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An unidentified inspector who failed to discover a crack in the Hernando de Soto Bridge linking Arkansas and Tennessee that prompted the span’s closure was fired Monday morning and may face charges, according to reports.
Arkansas Department of Transportation Director Lorie Tudor said the inspector was fired after drone video showed the crack on the bridge spanning the Mississippi River in May 2019.
“This is unacceptable,” Tudor said at a news conference.
Tudor said the crack was not noted by the inspector in his reports that fall or the following year.
“From our investigation, we have determined the same employee who conducted the inspection in 2019 and 2020 failed to carry out his responsibilities correctly,” added Tudor.
In this undated image released by the Tennessee Department of Transportation shows a crack is in a steel beam on the Interstate 40 bridge, near Memphis, Tenn.
The department did not immediately name the employee and said the incident is also being referred to federal investigators.
Tudor said all “fracture critical” bridges that had been inspected by the fired employee will be re-inspected.
She said the fired employee, who had worked for the department for about 15 years, did not follow proper protocol in the bridge’s inspection.
“He didn’t see it,” Tudor added about the crack. “But the reason he didn’t see it is because he wasn’t following proper protocol.”
The fired inspector was obliged to “literally go inch by inch along that beam and physically inspect every inch of the beam,” she said, adding, “That did not happen.”
Tudor said the department is making changes to its inspection program to add additional checks, including the use of a new drone to aid in inspecting bridges. Tudor said last week that the bridge’s damage could have led to a “catastrophic” event had it not been discovered.
Arkansas’ DOT on Monday released an image and video from the drone, which showed the crack. The drone footage was taken by a consultant inspecting the bridge’s cables.
Traffic on the six-lane bridge was shut down last Tuesday after inspectors found a “significant fracture” in one of two 900-foot horizontal steel beams that are critical for the bridge’s integrity. River traffic under the span was also closed Tuesday but reopened on Friday.
The closure has impacted a heavily used corridor and raised concerns about shipping and delivery costs. The Arkansas Trucking Association on Friday estimated the closure would cost the trucking industry at least $2.4 million a day.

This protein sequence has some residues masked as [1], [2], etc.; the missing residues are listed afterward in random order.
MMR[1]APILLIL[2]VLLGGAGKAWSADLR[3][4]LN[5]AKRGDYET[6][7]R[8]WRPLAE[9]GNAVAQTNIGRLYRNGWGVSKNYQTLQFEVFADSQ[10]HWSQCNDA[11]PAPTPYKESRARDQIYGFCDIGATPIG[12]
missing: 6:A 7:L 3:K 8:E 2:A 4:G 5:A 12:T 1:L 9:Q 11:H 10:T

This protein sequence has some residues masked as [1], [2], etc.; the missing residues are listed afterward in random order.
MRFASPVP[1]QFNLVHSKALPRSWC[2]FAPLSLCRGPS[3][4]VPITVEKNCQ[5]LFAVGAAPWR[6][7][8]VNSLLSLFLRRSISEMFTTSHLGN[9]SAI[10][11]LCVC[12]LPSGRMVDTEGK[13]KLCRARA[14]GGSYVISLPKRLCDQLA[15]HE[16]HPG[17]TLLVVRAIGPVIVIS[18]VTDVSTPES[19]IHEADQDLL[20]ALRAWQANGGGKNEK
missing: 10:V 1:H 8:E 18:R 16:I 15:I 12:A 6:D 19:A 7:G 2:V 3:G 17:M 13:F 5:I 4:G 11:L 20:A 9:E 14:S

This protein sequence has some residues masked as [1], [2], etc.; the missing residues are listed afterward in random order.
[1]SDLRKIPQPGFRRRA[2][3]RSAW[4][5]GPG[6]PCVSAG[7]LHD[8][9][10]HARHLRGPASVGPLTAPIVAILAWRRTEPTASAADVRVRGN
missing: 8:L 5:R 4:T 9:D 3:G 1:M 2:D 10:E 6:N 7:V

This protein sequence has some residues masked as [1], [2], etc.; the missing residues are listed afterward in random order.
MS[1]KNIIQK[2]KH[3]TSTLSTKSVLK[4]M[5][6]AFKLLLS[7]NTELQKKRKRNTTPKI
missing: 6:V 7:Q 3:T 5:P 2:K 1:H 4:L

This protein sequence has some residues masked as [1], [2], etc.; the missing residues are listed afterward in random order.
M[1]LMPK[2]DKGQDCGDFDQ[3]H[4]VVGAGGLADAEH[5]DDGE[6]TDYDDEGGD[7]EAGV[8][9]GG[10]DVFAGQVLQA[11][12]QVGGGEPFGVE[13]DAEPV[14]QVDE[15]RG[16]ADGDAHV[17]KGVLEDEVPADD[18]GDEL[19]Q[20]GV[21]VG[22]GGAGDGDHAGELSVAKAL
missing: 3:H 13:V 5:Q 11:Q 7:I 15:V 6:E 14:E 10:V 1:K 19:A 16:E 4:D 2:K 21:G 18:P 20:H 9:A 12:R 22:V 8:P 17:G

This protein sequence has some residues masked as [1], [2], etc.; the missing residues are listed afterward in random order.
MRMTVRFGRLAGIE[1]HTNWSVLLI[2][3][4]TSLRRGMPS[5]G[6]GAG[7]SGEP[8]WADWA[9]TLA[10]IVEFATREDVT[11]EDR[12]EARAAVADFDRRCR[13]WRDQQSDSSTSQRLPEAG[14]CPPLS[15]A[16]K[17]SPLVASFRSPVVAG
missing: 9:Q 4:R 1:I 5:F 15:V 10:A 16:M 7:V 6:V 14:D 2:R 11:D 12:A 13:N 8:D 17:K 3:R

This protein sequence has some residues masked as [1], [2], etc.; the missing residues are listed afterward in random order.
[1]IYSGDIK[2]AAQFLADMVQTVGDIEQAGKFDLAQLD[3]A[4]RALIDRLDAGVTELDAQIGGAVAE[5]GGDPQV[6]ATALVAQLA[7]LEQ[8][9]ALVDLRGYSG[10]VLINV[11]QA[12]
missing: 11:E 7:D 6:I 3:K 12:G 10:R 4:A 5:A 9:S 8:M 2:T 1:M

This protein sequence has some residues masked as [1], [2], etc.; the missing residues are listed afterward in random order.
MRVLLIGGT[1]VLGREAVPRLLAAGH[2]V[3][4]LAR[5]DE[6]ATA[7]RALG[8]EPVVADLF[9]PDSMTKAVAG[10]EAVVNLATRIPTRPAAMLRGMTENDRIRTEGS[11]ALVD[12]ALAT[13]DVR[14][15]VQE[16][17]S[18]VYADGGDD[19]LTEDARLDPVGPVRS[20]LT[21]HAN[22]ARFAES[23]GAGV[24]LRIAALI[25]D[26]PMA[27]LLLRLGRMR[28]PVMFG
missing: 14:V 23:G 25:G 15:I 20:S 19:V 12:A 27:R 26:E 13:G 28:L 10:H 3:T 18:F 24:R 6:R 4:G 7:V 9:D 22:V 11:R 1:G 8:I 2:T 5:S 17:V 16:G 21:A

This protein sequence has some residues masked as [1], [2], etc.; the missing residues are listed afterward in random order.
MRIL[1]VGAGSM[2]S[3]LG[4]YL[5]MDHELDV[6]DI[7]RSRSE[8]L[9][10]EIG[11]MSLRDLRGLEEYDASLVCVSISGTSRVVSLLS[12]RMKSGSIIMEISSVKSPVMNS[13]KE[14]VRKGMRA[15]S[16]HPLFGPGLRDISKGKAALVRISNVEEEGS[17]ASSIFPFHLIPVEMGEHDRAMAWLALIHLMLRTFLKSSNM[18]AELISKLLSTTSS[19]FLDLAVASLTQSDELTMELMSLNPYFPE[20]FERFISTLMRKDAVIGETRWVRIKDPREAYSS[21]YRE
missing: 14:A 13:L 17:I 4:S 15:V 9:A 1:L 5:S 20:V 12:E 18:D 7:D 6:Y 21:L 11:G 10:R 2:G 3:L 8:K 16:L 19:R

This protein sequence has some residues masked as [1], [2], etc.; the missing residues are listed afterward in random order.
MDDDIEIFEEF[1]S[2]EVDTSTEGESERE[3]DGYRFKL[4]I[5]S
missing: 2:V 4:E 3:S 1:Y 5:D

Traffic was being rerouted to Interstate 55 and the 71-year-old Memphis & Arkansas Bridge, about 3 miles south.
Arkansas and Tennessee authorities have not given a timeline for when the bridge will reopen. The Tennessee Department of Transportation (TDOT) said Monday that the I-40 bridge repair will be conducted in two phases, and both steps must be completed before the bridge can be reopened for road traffic.
This photo shows the Interstate 40 Bridge linking Tennessee and Arkansas on Friday, May 14, 2021, in Memphis, Tenn.
The first step is installing steel plates on each side of the fractured beam to provide stability for crews to permanently replace the damaged parts, TDOT said in a statement. The plates are being made and fabrication should be completed by Wednesday, TDOT said. The second phase involves the removal and replacement of the damaged piece of the bridge.
Nebraska-based Kiewit Corporation was selected Monday afternoon for the bridge repair work, Arkansas DOT spokesman Dave Parker said. Tennessee transportation officials said Kiewit could start work as early as Wednesday.
Tennessee’s DOT also said it will review the condition of the I-55 bridge “out of an abundance of caution.” The drone review is expected to occur Tuesday or Wednesday.
The Associated Press contributed to this report.
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